A memory. Six years old. Bare belly flat on the bathtub’s floor, small hands miraged beneath the two-foot depth of water. Dizzyingly hot. I slide my naked body across the slippery porcelain bottom and clamber up into the cool night air of the open window. Knees to chest, I fit perfectly in the small sill. A scanty breeze plays upon my wet skin, rousing an irrepressible, full-body shiver.
The heady scent of lilac, and that hypnotic song I know ventures from my lips.
Shiny shiny shiny boots of leather, whiplash girlchild in the dark…
The older neighborhood kids in the street, out late, playing kick the can, stop and stare.
I can still see my mayhem of a mother screaming about that one. Always with her screaming. Until the words were nothing more than a sound I chose not to hear.
And it was too late anyway.
The implications of myself framed in the window stuck.
His name was Severin, but they called him Piranha. I never asked why they called him that. It wasn’t my place to ask.
Severin was my night-time captor.
(And what a captor he was.)
All of my waking hours belonged to me, and I was free to do as I chose. Free to linger in dirty cafes, scribbling lazily in the margins of left-behind newspapers. Free to stand under awnings in the rain, hugging myself, watching the heavy drops splatter against my Edwardian button-up boots and glide erratically down through the cobblestones below. Free to smoke hashish with three exotic beauties, a mental asylum outpatient and twin sisters from Brazil.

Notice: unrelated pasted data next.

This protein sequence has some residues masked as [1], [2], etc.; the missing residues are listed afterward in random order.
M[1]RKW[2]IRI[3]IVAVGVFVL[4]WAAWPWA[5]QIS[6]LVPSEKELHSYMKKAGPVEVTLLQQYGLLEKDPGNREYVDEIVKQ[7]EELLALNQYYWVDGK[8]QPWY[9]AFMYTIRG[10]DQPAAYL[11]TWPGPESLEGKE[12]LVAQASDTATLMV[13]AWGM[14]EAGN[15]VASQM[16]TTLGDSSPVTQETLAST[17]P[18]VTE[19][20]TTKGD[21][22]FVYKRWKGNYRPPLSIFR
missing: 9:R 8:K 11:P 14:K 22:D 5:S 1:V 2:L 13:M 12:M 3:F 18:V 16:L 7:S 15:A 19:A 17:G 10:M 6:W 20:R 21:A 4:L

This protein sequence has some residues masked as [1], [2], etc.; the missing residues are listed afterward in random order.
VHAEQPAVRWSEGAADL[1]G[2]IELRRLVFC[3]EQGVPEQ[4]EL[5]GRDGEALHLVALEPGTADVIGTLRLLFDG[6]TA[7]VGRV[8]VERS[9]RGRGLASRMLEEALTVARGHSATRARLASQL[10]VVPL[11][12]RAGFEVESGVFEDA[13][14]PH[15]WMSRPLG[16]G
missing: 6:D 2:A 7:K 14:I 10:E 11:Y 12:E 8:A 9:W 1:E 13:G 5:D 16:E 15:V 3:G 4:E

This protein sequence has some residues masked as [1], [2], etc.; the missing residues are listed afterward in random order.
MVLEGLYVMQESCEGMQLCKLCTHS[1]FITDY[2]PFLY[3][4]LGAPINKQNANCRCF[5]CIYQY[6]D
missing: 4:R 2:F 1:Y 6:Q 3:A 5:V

I don’t remember spending my time around men. If it happened at all, it meant nothing to me.
I vaguely remember having my palm read, listening to Nick Cave, and impulsive performances at open mic platforms.
At day’s end, the growing shadows were an indication to bid my adieus and find my way home. To a third floor pied-á-terre on a quiet street. Lit by the familiar orange glow of an overhanging lamp.
As when a child, I would soak in an overhot tub before bed, by now well-acquainted with the concomitant lightheadedness. Even if Severin didn’t come of an evening, I was still the better for it. I loved pinning my hair in a skull-crown, sudsing every inch of my body, rubbing lavender oil into my dewy skin. I loved standing in the bedroom window to dry, a high blush on my cheeks, the diaphanous curtains catching the wind and wrapping themselves around me.
During that time I slept easily, though lightly, and sacred were the nights I’d wake to his haunting form standing over me. I’d hear my own quick intake of breath before he descended.
“Open your eyes,” he always instructed. And I’d look in time to see his ravenous mouth, his menacing glances.
Aside from that, we didn’t really talk much.
Hours later, I’d wake briefly to the sound of the front door shutting, and be consumed by a terrific loneliness.
But by morning it was all as if a hazy, sensual dream.